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Audit, research and guideline update
A new instrument to assess physician skill at chest tube insertion: the TUBE-iCOMPT
  1. Matthew R Salamonsen1,
  2. Farzad Bashirzadeh1,
  3. Alexander J Ritchie2,
  4. Helen E Ward3,
  5. David I K Fielding1
  1. 1Department of Thoracic Medicine, The Royal Brisbane and Women's Hospital, Brisbane, Australia
  2. 2Department of Thoracic Medicine, The Prince Charles Hospital, Brisbane, Australia
  3. 3Safety and Quality Unit, The Prince Charles Hospital, Brisbane, Australia
  1. Correspondence to Dr Matthew Salamonsen, Department of Thoracic Medicine, The Royal Brisbane and Women's Hospital, Herston 4029 Australia; mattsalamonsen{at}gmail.com

Abstract

Currently no tool exists to assess proceduralist skill at chest tube insertion. As inadequate doctor procedural competence has repeatedly been associated with adverse events, there is a need for a tool to assess procedural competence.

This study aims to develop and examine the validity of a tool to assess competency at insertion of a chest tube, using either the Seldinger technique or blunt dissection.

A 5-domain 100-point assessment tool was developed inline with British Thoracic Society guidelines and international consensus—the Chest Tube Insertion Competency Test (TUBE-iCOMPT). The instrument was used to assess chest tube insertion in mannequins and live patients. 29 participants (9 novices, 14 intermediate and 6 advanced) were tested by 2 blinded expert examiners on 2 occasions. The tool's validity was examined by demonstrating: (1) stratification of participants according to expected level of expertise (analysis of variance), and (2) test-retest and intertester reliability (intraclass correlation coefficient). The intraclass correlation coefficient of repeated scores for the Seldinger technique and blunt dissection, were 0.92 and 0.91, respectively, for test-retest results, and 0.98 and 0.95, respectively, for intertester results. Clear stratification of scores according to participant experience was seen (p<0.0001). There was no significant difference between scores obtained using mannequins or live patients. This study has validated the TUBE-iCOMPT, which could now be incorporated into chest tube insertion training programmes, providing a way to document acquisition of skill, guide individualised teaching, and assist with the assessment of the adequacy of clinician training.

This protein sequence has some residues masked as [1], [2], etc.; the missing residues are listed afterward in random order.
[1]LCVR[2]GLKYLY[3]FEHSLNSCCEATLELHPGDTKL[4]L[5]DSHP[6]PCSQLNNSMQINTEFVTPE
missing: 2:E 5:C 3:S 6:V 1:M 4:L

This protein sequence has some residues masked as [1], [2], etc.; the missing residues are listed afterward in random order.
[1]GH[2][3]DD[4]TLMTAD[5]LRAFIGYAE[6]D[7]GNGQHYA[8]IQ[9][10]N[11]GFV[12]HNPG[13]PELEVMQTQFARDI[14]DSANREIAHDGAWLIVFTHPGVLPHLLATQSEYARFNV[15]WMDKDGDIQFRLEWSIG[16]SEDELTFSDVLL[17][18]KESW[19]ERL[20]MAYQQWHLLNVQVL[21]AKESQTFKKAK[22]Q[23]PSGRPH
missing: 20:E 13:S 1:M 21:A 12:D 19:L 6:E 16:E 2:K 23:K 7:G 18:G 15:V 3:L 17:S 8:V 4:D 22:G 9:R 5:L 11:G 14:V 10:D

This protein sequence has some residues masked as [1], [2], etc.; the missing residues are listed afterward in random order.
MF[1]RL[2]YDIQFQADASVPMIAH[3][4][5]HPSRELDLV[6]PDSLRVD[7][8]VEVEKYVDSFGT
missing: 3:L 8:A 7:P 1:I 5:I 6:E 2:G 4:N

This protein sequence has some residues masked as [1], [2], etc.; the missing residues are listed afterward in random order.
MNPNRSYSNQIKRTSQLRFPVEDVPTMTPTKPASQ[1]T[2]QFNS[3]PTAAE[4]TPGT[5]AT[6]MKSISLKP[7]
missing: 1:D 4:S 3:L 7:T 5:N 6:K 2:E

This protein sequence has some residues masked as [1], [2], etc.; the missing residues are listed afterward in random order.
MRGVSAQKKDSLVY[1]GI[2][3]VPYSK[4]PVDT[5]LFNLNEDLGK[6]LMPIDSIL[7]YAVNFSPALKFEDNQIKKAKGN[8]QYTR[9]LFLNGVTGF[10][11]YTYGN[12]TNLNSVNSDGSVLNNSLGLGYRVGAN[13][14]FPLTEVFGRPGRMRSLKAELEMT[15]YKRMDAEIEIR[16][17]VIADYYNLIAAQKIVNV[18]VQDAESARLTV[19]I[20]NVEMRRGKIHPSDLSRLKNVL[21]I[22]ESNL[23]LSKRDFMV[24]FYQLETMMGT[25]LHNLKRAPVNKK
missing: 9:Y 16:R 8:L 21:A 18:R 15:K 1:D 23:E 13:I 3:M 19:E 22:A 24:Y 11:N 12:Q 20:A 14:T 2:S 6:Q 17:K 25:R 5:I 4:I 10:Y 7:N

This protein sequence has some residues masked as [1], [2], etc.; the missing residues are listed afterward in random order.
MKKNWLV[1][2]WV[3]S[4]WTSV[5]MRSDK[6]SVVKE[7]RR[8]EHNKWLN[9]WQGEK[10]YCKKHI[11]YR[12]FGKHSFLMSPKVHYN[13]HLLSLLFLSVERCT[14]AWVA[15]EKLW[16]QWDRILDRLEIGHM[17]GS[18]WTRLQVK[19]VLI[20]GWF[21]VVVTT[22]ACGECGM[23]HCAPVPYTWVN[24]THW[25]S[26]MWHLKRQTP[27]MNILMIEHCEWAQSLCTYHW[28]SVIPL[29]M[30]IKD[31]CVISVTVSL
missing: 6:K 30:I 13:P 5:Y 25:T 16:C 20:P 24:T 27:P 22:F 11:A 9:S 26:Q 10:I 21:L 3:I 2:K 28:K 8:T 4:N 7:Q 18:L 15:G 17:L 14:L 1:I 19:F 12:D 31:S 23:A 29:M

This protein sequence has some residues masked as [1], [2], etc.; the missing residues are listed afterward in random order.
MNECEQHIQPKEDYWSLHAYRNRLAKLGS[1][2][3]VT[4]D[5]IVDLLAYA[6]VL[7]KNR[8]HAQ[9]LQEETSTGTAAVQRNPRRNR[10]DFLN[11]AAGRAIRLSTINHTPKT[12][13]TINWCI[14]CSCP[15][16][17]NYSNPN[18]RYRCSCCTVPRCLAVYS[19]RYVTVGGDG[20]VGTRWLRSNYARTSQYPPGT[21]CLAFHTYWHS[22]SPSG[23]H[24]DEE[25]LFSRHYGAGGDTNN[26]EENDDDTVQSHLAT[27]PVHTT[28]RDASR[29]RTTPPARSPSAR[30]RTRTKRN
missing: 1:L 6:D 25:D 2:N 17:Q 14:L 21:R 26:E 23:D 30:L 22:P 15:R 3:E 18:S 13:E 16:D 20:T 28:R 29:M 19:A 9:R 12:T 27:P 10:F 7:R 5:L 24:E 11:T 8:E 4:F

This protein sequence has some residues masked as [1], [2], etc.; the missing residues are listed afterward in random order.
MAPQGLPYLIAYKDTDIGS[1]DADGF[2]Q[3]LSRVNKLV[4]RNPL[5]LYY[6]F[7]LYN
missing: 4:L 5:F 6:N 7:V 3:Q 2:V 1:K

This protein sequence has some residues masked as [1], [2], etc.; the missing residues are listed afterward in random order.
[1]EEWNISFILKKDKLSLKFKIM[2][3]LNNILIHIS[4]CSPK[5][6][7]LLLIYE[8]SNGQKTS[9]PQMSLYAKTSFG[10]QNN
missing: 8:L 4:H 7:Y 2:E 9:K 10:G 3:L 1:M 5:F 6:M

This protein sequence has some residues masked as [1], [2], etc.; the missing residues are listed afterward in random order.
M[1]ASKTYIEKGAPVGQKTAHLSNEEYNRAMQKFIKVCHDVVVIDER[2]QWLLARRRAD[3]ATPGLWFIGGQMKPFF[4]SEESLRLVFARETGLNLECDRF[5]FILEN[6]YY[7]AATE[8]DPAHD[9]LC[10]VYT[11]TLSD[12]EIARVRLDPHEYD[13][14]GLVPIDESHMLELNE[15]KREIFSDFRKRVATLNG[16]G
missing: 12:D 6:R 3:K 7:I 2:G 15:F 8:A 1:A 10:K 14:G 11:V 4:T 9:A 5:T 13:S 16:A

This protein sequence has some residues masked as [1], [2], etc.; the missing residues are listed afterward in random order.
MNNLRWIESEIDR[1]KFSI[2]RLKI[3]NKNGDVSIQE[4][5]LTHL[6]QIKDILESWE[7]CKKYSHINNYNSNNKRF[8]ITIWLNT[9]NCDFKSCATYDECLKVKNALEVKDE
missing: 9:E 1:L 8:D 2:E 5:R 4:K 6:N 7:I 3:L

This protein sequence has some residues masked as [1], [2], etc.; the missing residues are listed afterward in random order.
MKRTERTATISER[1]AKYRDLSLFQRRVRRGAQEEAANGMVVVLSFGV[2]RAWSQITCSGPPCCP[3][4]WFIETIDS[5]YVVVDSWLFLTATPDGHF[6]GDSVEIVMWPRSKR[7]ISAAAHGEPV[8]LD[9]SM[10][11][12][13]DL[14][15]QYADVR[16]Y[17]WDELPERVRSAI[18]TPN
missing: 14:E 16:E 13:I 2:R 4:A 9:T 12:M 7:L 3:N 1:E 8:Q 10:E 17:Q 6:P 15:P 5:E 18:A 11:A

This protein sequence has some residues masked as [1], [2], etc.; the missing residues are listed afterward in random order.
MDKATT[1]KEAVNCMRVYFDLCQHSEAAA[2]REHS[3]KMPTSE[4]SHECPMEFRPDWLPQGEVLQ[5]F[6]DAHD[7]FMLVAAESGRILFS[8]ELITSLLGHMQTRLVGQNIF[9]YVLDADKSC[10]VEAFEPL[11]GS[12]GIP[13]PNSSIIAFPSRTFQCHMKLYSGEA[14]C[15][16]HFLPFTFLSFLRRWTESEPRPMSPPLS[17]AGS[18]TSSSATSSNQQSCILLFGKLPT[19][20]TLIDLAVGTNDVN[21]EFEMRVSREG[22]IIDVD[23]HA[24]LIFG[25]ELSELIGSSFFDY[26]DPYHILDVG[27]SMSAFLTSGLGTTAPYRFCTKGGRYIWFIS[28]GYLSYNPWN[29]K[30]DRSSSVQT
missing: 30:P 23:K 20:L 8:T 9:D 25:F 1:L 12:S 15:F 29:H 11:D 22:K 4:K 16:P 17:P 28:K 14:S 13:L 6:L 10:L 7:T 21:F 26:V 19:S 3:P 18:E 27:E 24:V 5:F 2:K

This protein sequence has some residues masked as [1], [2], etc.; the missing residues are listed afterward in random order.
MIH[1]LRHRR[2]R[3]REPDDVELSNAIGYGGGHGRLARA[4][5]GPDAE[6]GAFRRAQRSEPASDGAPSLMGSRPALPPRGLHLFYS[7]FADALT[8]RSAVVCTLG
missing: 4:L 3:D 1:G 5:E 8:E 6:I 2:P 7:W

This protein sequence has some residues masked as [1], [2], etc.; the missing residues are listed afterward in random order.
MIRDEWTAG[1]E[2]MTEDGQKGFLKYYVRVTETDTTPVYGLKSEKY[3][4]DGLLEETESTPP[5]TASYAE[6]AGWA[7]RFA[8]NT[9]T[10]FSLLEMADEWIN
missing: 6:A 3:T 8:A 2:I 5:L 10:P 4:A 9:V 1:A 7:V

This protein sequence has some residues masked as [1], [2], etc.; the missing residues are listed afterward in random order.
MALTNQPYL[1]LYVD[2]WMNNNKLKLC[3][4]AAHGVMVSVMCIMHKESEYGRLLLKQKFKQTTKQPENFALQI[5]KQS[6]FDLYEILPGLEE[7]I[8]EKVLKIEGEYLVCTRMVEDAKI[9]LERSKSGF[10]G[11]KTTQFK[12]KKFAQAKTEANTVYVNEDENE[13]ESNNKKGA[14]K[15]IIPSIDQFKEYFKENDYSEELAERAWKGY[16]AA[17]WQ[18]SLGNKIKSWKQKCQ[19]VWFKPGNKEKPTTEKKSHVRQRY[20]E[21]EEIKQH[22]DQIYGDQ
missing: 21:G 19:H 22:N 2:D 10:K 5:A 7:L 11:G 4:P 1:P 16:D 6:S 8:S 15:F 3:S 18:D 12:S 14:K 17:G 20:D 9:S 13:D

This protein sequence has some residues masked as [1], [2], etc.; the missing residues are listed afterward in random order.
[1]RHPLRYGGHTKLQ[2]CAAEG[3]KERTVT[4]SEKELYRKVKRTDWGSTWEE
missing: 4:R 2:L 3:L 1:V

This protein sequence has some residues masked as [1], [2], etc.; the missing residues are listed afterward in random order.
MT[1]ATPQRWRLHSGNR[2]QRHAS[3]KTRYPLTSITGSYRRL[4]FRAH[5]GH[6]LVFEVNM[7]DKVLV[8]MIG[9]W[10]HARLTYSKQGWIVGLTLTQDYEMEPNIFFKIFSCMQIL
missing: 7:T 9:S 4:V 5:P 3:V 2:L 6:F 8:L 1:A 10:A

• Pleural Disease

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